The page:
Advocates call for shift from incarceration to rehabilitation and legalization
NEW ORLEANS, La. – On Friday afternoon, with festive music and diverse protestors, Women with a Vision led a peaceful march against what the organization describes as a trillion dollar “abject failure”—the now forty-year-old war on drugs.
With the support of likeminded organizations in 15 cities across the country, approximately 60 protestors marched through Central City, soaking up 90 degree temperatures. They called for an end to what they allege to be racial profiling, lengthy sentences, and unfair drug policies.
Those present held differing views on specifics, but the consensus appeared to be for a shift away from incarceration toward either rehabilitation or legalization. Since Louisiana has the world’s highest incarceration rate—one in 55 people, and 30 percent from drug convictions—they believe the money would be better spent elsewhere.
Event organizer and director of Women with a Vision, Deon Haywood, said that on the drug war’s 40th anniversary none of us are safer, despite the immense expense.
“It hasn’t curbed the use of illegal drugs, but what it has done is incarcerate many people… We have only two licensed addiction counselors serving three parishes: Orleans, Plaquemines, and St. Bernard. Why can’t that money be put into treatment?” She did not, however, call for outright legalization. (Click below to hear her full interview – seven minutes.)
Dana Kaplan, director of the Juvenile Justice Project of Louisiana, attended and spoke at the close of the event. She expressed concern that the drug war was tearing communities apart and fostering a “school-to-prison pipeline,” but she noted incremental victories this legislative session. Her hope is that she won’t have to return in another 40 years, and she called on attendees to continue to support the efforts of Women with a Vision.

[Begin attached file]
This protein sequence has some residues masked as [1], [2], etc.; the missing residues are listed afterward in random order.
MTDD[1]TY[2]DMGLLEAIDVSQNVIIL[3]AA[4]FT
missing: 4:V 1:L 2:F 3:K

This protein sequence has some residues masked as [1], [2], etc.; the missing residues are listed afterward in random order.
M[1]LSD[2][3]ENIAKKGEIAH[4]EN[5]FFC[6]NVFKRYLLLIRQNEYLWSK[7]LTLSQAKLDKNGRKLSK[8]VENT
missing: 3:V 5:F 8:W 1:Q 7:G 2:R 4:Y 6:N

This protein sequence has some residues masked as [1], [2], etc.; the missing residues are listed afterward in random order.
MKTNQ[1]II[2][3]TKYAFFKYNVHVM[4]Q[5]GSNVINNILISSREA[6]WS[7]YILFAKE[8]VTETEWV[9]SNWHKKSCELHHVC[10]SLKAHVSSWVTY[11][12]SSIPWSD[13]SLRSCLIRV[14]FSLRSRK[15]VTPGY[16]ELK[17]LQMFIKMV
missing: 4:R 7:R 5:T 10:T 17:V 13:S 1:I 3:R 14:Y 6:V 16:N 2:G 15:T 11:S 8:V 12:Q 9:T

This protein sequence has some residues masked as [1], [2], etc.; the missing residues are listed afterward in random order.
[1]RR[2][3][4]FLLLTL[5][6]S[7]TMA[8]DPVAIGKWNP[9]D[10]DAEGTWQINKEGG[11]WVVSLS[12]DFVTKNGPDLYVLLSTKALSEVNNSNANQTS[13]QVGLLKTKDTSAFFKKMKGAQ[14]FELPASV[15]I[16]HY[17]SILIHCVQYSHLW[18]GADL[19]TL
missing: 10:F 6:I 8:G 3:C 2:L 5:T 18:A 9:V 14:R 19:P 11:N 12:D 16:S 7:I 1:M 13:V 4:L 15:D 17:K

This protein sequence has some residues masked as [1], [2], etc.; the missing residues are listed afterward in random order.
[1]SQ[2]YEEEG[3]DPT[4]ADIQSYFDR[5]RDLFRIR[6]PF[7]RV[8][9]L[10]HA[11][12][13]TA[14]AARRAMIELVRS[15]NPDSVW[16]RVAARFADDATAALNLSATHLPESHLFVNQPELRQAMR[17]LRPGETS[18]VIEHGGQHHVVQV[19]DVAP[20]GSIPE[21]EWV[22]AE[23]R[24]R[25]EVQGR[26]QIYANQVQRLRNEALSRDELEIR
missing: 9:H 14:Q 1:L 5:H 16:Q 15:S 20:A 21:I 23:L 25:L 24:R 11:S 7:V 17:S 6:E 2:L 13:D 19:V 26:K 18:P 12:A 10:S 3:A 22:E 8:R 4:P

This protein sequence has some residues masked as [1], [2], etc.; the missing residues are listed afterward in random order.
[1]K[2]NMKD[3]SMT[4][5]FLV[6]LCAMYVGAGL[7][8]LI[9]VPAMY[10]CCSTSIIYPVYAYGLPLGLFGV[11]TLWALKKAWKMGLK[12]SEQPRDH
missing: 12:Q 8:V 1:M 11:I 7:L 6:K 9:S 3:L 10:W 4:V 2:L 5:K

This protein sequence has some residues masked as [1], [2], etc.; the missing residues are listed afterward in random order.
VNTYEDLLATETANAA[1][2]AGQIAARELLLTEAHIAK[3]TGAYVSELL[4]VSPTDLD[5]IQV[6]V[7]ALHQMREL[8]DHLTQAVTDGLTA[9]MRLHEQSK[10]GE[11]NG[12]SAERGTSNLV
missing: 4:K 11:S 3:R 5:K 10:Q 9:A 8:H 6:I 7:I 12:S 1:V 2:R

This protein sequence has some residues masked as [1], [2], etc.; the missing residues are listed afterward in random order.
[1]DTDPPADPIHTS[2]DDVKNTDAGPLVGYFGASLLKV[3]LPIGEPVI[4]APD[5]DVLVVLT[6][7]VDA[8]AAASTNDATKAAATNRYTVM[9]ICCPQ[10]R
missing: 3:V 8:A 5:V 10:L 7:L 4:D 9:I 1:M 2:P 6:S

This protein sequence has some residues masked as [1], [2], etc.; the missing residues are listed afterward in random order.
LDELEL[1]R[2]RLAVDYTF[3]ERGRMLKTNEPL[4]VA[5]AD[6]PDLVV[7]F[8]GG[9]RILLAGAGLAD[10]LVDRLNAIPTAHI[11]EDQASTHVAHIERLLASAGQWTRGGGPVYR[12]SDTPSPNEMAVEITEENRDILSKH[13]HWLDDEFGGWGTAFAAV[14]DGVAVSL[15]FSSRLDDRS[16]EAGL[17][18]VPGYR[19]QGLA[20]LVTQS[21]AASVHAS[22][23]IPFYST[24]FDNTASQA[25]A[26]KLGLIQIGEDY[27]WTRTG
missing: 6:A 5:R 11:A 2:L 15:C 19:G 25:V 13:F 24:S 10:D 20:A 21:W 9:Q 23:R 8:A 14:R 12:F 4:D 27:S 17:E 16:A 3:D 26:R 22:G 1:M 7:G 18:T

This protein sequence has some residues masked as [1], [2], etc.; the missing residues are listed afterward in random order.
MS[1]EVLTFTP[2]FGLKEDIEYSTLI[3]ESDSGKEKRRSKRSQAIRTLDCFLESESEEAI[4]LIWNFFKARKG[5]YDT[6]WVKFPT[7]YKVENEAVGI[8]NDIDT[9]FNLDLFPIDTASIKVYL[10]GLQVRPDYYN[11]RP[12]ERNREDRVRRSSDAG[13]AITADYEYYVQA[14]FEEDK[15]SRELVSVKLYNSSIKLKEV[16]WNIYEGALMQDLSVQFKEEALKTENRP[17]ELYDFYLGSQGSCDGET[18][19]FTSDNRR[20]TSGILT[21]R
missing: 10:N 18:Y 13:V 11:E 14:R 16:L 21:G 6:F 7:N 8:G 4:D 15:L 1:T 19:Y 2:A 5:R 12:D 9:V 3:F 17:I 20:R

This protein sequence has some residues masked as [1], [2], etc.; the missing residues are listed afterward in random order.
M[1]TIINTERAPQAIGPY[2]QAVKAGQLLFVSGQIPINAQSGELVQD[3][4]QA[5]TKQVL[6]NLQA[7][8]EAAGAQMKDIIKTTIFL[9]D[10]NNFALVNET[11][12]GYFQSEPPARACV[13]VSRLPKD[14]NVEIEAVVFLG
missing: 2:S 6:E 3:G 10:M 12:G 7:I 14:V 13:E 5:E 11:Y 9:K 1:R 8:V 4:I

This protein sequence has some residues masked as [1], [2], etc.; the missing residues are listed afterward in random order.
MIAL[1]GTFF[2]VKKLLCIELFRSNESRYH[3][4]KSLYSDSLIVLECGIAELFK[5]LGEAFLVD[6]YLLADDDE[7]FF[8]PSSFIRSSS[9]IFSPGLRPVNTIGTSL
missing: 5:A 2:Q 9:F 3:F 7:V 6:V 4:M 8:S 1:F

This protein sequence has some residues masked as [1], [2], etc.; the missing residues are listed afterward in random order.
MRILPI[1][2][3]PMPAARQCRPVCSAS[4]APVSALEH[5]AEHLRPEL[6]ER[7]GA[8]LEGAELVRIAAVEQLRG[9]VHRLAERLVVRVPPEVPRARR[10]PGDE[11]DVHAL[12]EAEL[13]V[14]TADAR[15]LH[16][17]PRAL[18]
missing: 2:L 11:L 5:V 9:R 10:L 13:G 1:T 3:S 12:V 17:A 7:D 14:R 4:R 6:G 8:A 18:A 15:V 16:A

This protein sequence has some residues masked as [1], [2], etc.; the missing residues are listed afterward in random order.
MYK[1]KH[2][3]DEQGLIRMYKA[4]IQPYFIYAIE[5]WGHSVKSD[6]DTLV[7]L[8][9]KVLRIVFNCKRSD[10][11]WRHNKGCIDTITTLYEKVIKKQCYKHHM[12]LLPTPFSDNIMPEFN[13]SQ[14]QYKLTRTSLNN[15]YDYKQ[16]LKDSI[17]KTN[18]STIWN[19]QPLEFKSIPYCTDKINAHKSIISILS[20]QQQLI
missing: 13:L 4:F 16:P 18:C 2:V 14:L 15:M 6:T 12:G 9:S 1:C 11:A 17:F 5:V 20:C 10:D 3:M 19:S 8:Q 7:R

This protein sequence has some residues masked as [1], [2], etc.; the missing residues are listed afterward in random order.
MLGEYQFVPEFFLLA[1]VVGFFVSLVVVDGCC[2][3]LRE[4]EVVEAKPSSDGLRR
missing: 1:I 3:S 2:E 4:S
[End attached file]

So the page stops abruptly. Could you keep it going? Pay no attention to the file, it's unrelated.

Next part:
A few self-described anarchists participated, but attendees who might otherwise be at odds seemed glad to have a variety of political persuasions allying for the occasion.
“You get to see the people coming together. It’s a unity thing,” said Keyondria Mitchell, a supporter who led one of the dancing groups. She said the event’s varied attendees were testament to a changing public perception of the drug war. “That’s what you want, awareness.”
Roger White, a political science professor at Loyola University New Orleans, has no problem with a war on drugs and counters that the active prevention of marijuana availability, for example, is a “social good.”
“People who are stoned cannot act well in the capacity of family member, neighbor, or citizen.”
In terms of tactics, though, he favors marijuana decriminalization – with fines and education – as the most fitting approach to what sees as a social problem.
For an insightful debate between Roger White and Walter Block, of the Loyola economics department, over the legal standing of drugs, watch the video below. The Loyola Economics Club hosted the event late in 2010.
Fergus Hodgson is the capitol bureau reporter with the Pelican Institute for Public Policy and editor of The Pelican Post. He can be contacted at firstname.lastname@example.org, and one can follow him on twitter.